Chamber Energy High Even Outside Vermont

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Since 1951, the green hills and winding lanes of Marlboro, Vt., have provided the backdrop for a summer chamber music festival that has recharged the batteries of many a young or senior musician. And if the latest edition of Music From Marlboro, the touring arm of the festival since 1965, is any indication, the juice is still flowing.

Indeed, the high-energy output of Hiroko Yajima (first violin), Min-Young Kim (second violin), Nicholas Tzavaras (cello) and alternating violists Sang-Jin Kim and Brian Chen sometimes produced whoops of delight from the audience at Schoenberg Hall Thursday night--which you don’t hear too often at chamber music concerts.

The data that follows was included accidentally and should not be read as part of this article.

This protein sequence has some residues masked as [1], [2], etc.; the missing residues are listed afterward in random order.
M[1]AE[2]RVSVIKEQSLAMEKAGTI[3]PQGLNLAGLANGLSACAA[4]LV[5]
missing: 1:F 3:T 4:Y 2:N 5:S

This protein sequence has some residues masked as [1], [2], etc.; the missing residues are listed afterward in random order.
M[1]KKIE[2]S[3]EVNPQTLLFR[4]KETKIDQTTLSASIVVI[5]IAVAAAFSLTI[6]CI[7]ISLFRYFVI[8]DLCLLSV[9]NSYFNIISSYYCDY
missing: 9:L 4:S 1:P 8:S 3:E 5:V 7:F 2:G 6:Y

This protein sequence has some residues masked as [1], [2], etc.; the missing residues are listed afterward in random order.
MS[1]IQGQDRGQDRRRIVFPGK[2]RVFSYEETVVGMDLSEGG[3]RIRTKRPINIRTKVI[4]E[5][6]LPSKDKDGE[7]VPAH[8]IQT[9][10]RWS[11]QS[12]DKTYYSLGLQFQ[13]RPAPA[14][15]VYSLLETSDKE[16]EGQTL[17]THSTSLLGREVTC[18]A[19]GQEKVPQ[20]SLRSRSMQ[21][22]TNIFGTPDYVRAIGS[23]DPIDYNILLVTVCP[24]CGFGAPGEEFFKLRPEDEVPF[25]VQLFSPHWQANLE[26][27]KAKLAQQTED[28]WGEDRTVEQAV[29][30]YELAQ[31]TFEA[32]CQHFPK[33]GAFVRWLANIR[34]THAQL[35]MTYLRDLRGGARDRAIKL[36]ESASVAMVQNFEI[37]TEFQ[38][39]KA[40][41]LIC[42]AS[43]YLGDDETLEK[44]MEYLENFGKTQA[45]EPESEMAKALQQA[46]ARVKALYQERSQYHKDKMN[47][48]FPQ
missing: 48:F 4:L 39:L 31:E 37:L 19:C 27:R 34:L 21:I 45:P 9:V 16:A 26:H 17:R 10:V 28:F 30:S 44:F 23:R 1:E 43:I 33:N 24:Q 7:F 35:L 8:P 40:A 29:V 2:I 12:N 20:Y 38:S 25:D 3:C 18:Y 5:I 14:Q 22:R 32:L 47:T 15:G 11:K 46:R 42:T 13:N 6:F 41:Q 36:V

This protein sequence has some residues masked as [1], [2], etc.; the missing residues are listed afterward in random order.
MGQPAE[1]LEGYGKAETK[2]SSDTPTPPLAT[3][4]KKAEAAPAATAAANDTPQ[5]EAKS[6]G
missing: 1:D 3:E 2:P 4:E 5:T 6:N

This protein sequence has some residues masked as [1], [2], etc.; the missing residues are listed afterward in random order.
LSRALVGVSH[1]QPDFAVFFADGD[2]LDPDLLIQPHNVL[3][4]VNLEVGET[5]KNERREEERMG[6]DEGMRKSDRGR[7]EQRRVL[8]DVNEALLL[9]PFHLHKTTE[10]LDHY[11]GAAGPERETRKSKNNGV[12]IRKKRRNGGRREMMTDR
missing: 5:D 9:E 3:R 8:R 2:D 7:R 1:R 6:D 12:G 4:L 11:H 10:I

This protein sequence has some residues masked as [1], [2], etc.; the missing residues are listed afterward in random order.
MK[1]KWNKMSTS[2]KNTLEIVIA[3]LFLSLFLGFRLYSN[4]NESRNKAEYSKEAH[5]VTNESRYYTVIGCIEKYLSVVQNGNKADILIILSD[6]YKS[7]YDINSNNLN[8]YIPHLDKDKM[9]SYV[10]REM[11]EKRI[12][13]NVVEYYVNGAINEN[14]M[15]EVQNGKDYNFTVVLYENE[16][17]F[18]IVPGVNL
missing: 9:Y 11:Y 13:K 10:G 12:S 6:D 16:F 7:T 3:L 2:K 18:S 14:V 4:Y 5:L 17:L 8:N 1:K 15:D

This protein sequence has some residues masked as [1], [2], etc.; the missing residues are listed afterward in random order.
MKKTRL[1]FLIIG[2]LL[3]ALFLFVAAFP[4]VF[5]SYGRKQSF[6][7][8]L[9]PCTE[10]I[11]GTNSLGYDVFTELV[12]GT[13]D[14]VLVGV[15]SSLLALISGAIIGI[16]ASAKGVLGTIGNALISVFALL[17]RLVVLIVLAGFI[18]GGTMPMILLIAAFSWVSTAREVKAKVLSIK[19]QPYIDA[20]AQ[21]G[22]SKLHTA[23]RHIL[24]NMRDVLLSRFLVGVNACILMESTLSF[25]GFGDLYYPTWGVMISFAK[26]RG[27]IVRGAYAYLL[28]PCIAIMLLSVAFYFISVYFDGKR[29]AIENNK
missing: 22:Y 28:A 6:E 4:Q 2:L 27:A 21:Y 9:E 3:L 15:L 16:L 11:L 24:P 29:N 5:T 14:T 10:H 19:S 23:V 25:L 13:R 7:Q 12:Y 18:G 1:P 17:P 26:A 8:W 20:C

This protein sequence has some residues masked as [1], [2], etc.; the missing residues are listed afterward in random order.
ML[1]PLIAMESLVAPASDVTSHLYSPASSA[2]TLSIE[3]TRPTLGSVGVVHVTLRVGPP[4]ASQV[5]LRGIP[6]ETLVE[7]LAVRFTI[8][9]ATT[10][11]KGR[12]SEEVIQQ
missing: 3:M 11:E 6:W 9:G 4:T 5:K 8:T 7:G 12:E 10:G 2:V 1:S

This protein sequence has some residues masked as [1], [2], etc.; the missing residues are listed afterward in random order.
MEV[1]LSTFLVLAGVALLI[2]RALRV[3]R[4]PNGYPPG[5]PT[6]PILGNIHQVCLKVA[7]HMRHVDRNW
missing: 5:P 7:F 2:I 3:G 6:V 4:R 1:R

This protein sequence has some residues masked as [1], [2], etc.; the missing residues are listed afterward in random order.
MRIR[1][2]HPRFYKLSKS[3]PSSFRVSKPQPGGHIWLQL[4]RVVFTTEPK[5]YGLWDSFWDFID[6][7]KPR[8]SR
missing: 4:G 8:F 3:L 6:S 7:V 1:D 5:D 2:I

In this hall, the young musicians’ huge collective sound seemed a bit loud and coarse-grained for the Haydn String Quartet, Opus 20, No. 2, with a middle-period-Beethoven fullness in the unison passages. But their vitality was well-suited for the remaining works by Hindemith and Mendelssohn.


The generic title Quintet for Clarinet and Strings masks a jolly, invigorating, extraordinarily clever bit of writing from Hindemith’s brash late 20s, where the finale is an exact backward replay of the first movement and the weird fourth movement finds the solo clarinet sounding just one deadpan note at the bottom of its register. Clarinetist Alexander Fiterstein played both B-flat and E-flat clarinets with lusty abandon as the strings attacked Hindemith’s busy passages with big-boned gusto.

With both violists at work in Mendelssohn’s String Quintet, Opus 87, the ensemble’s luxurious tone sometimes resembled that of a chamber orchestra. But the vigorous tempos and attacks kept things moving.